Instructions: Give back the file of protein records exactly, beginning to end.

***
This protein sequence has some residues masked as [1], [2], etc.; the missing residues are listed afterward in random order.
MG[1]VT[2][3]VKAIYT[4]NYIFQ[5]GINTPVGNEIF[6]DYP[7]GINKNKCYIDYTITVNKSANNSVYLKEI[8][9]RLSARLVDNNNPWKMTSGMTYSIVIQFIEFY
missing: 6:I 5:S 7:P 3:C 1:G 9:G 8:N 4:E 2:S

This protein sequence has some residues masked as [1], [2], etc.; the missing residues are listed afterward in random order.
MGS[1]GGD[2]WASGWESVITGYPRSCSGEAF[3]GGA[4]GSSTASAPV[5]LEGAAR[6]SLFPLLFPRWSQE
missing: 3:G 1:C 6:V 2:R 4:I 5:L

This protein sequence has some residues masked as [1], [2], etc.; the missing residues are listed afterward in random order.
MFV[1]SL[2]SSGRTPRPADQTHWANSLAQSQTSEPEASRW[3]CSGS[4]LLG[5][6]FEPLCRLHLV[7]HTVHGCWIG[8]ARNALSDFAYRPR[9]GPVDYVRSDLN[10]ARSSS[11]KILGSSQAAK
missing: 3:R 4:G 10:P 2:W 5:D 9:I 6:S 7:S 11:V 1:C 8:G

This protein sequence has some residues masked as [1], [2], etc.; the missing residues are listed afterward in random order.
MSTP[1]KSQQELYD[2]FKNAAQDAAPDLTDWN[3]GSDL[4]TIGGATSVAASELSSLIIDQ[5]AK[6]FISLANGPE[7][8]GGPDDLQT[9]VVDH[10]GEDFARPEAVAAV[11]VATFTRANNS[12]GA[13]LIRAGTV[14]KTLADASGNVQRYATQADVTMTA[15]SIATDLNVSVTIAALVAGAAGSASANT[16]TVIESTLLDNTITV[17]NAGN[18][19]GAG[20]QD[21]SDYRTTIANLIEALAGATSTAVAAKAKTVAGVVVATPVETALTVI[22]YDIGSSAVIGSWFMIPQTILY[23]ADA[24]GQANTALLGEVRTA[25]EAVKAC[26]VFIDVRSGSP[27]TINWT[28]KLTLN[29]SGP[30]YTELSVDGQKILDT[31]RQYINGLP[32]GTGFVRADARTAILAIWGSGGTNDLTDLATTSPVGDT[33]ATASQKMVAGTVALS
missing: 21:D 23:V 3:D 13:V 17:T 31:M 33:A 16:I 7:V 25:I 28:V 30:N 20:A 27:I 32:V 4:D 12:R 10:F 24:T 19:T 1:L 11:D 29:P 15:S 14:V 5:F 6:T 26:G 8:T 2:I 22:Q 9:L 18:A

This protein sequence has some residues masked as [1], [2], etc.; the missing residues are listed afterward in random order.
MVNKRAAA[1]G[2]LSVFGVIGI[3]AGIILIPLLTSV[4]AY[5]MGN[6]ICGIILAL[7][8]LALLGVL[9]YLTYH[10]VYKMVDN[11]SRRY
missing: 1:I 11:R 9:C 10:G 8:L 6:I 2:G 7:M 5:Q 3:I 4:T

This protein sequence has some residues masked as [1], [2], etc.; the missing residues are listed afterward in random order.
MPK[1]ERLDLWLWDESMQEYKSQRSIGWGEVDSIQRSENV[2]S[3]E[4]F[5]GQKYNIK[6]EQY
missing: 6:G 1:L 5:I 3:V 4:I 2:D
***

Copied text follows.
This protein sequence has some residues masked as [1], [2], etc.; the missing residues are listed afterward in random order.
MG[1]VT[2][3]VKAIYT[4]NYIFQ[5]GINTPVGNEIF[6]DYP[7]GINKNKCYIDYTITVNKSANNSVYLKEI[8][9]RLSARLVDNNNPWKMTSGMTYSIVIQFIEFY
missing: 6:I 5:S 7:P 3:C 1:G 9:G 8:N 4:E 2:S

This protein sequence has some residues masked as [1], [2], etc.; the missing residues are listed afterward in random order.
MGS[1]GGD[2]WASGWESVITGYPRSCSGEAF[3]GGA[4]GSSTASAPV[5]LEGAAR[6]SLFPLLFPRWSQE
missing: 3:G 1:C 6:V 2:R 4:I 5:L

This protein sequence has some residues masked as [1], [2], etc.; the missing residues are listed afterward in random order.
MFV[1]SL[2]SSGRTPRPADQTHWANSLAQSQTSEPEASRW[3]CSGS[4]LLG[5][6]FEPLCRLHLV[7]HTVHGCWIG[8]ARNALSDFAYRPR[9]GPVDYVRSDLN[10]ARSSS[11]KILGSSQAAK
missing: 3:R 4:G 10:P 2:W 5:D 9:I 6:S 7:S 11:V 1:C 8:G

This protein sequence has some residues masked as [1], [2], etc.; the missing residues are listed afterward in random order.
MSTP[1]KSQQELYD[2]FKNAAQDAAPDLTDWN[3]GSDL[4]TIGGATSVAASELSSLIIDQ[5]AK[6]FISLANGPE[7][8]GGPDDLQT[9]VVDH[10]GEDFARPEAVAAV[11]VATFTRANNS[12]GA[13]LIRAGTV[14]KTLADASGNVQRYATQADVTMTA[15]SIATDLNVSVTIAALVAGAAGSASANT[16]TVIESTLLDNTITV[17]NAGN[18][19]GAG[20]QD[21]SDYRTTIANLIEALAGATSTAVAAKAKTVAGVVVATPVETALTVI[22]YDIGSSAVIGSWFMIPQTILY[23]ADA[24]GQANTALLGEVRTA[25]EAVKAC[26]VFIDVRSGSP[27]TINWT[28]KLTLN[29]SGP[30]YTELSVDGQKILDT[31]RQYINGLP[32]GTGFVRADARTAILAIWGSGGTNDLTDLATTSPVGDT[33]ATASQKMVAGTVALS
missing: 21:D 23:V 3:D 13:V 17:T 31:M 33:A 16:I 7:V 25:I 28:V 30:N 20:A 27:I 32:V 4:D 12:R 10:F 24:T 19:T 1:L 11:D 29:P 15:S 14:V 5:F 6:T 26:G 8:T 2:I 22:Q 9:L 18:A

This protein sequence has some residues masked as [1], [2], etc.; the missing residues are listed afterward in random order.
MVNKRAAA[1]G[2]LSVFGVIGI[3]AGIILIPLLTSV[4]AY[5]MGN[6]ICGIILAL[7][8]LALLGVL[9]YLTYH[10]VYKMVDN[11]SRRY
missing: 1:I 11:R 9:C 10:G 8:L 6:I 2:G 7:M 5:Q 3:I 4:T

This protein sequence has some residues masked as [1], [2], etc.; the missing residues are listed afterward in random order.
MPK[1]ERLDLWLWDESMQEYKSQRSIGWGEVDSIQRSENV[2]S[3]E[4]F[5]GQKYNIK[6]EQY
missing: 6:G 1:L 5:I 3:V 4:I 2:D